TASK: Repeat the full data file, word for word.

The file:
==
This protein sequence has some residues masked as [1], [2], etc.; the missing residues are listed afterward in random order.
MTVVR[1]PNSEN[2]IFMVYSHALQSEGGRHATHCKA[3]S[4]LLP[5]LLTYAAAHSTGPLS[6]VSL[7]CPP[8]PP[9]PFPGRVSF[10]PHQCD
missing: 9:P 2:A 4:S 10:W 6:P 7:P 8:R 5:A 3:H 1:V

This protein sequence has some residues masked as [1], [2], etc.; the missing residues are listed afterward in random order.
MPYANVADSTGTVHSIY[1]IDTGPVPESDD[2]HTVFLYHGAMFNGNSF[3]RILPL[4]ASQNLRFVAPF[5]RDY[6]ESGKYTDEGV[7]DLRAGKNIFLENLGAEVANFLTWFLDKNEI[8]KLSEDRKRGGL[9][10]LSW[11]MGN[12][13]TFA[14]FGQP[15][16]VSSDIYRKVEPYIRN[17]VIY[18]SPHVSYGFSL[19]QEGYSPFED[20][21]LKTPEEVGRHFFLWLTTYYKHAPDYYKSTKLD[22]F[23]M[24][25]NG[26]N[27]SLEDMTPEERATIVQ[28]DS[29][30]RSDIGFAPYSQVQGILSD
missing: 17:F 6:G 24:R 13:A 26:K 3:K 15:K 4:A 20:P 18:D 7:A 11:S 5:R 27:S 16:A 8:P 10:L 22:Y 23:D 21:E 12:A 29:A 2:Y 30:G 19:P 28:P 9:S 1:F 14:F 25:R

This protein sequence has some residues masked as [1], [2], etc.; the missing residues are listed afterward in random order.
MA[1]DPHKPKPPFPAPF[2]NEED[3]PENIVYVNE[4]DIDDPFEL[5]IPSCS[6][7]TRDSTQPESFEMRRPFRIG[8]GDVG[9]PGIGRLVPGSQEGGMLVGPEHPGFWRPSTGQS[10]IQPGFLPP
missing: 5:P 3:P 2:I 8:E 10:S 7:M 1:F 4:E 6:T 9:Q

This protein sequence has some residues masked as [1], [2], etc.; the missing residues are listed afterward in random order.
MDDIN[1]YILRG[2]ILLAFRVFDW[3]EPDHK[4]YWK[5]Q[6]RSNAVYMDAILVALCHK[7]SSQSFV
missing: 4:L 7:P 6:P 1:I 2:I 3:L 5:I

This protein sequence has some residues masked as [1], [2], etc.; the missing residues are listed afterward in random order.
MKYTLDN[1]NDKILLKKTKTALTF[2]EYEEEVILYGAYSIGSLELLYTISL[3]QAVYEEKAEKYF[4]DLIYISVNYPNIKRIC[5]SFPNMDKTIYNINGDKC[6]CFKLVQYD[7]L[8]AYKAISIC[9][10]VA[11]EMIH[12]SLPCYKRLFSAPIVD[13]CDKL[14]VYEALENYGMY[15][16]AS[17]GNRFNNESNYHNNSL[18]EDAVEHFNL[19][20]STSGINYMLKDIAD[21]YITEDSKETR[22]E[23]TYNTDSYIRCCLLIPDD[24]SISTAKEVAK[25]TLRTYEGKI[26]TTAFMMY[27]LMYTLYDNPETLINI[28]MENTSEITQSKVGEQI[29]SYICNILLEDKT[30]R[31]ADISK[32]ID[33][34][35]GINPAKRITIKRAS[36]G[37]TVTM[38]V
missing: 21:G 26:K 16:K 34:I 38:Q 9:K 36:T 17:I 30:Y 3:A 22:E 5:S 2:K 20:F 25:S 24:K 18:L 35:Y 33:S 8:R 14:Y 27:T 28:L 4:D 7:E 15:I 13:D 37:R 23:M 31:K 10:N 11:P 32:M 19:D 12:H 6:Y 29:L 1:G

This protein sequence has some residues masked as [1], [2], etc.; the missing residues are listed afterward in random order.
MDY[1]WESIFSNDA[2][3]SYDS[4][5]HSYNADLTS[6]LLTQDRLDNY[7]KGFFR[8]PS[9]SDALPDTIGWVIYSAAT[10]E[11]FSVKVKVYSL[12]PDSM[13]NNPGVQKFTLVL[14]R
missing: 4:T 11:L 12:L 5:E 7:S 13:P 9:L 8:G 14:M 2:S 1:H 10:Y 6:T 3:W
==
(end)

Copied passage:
This protein sequence has some residues masked as [1], [2], etc.; the missing residues are listed afterward in random order.
MTVVR[1]PNSEN[2]IFMVYSHALQSEGGRHATHCKA[3]S[4]LLP[5]LLTYAAAHSTGPLS[6]VSL[7]CPP[8]PP[9]PFPGRVSF[10]PHQCD
missing: 9:P 2:A 4:S 10:W 6:P 7:P 8:R 5:A 3:H 1:V

This protein sequence has some residues masked as [1], [2], etc.; the missing residues are listed afterward in random order.
MPYANVADSTGTVHSIY[1]IDTGPVPESDD[2]HTVFLYHGAMFNGNSF[3]RILPL[4]ASQNLRFVAPF[5]RDY[6]ESGKYTDEGV[7]DLRAGKNIFLENLGAEVANFLTWFLDKNEI[8]KLSEDRKRGGL[9][10]LSW[11]MGN[12][13]TFA[14]FGQP[15][16]VSSDIYRKVEPYIRN[17]VIY[18]SPHVSYGFSL[19]QEGYSPFED[20][21]LKTPEEVGRHFFLWLTTYYKHAPDYYKSTKLD[22]F[23]M[24][25]NG[26]N[27]SLEDMTPEERATIVQ[28]DS[29][30]RSDIGFAPYSQVQGILSD
missing: 17:F 6:G 24:R 13:A 26:K 3:K 15:K 4:A 20:P 18:D 7:A 11:S 5:R 27:S 16:A 8:P 10:L 22:Y 23:D 21:E 12:A 29:A 2:Y 30:G 19:P 28:P 9:S 1:F 14:F 25:R

This protein sequence has some residues masked as [1], [2], etc.; the missing residues are listed afterward in random order.
MA[1]DPHKPKPPFPAPF[2]NEED[3]PENIVYVNE[4]DIDDPFEL[5]IPSCS[6][7]TRDSTQPESFEMRRPFRIG[8]GDVG[9]PGIGRLVPGSQEGGMLVGPEHPGFWRPSTGQS[10]IQPGFLPP
missing: 5:P 3:P 2:I 8:E 10:S 7:M 1:F 4:E 6:T 9:Q

This protein sequence has some residues masked as [1], [2], etc.; the missing residues are listed afterward in random order.
MDDIN[1]YILRG[2]ILLAFRVFDW[3]EPDHK[4]YWK[5]Q[6]RSNAVYMDAILVALCHK[7]SSQSFV
missing: 4:L 7:P 6:P 1:I 2:I 3:L 5:I

This protein sequence has some residues masked as [1], [2], etc.; the missing residues are listed afterward in random order.
MKYTLDN[1]NDKILLKKTKTALTF[2]EYEEEVILYGAYSIGSLELLYTISL[3]QAVYEEKAEKYF[4]DLIYISVNYPNIKRIC[5]SFPNMDKTIYNINGDKC[6]CFKLVQYD[7]L[8]AYKAISIC[9][10]VA[11]EMIH[12]SLPCYKRLFSAPIVD[13]CDKL[14]VYEALENYGMY[15][16]AS[17]GNRFNNESNYHNNSL[18]EDAVEHFNL[19][20]STSGINYMLKDIAD[21]YITEDSKETR[22]E[23]TYNTDSYIRCCLLIPDD[24]SISTAKEVAK[25]TLRTYEGKI[26]TTAFMMY[27]LMYTLYDNPETLINI[28]MENTSEITQSKVGEQI[29]SYICNILLEDKT[30]R[31]ADISK[32]ID[33][34][35]GINPAKRITIKRAS[36]G[37]TVTM[38]V
missing: 21:G 26:K 16:K 34:I 38:Q 9:K 36:T 17:I 30:Y 3:A 22:E 5:S 2:K 20:F 25:S 24:K 18:L 35:Y 33:S 8:R 14:Y 27:T 28:L 4:D 7:E 15:I 13:D 37:R 23:M 31:K 10:N 11:P 32:M 19:D 12:H 6:Y 29:L 1:G

This protein sequence has some residues masked as [1], [2], etc.; the missing residues are listed afterward in random order.
MDY[1]WESIFSNDA[2][3]SYDS[4][5]HSYNADLTS[6]LLTQDRLDNY[7]KGFFR[8]PS[9]SDALPDTIGWVIYSAAT[10]E[11]FSVKVKVYSL[12]PDSM[13]NNPGVQKFTLVL[14]R
missing: 4:T 11:L 12:L 5:E 7:S 13:P 9:L 8:G 14:M 2:S 1:H 10:Y 6:T 3:W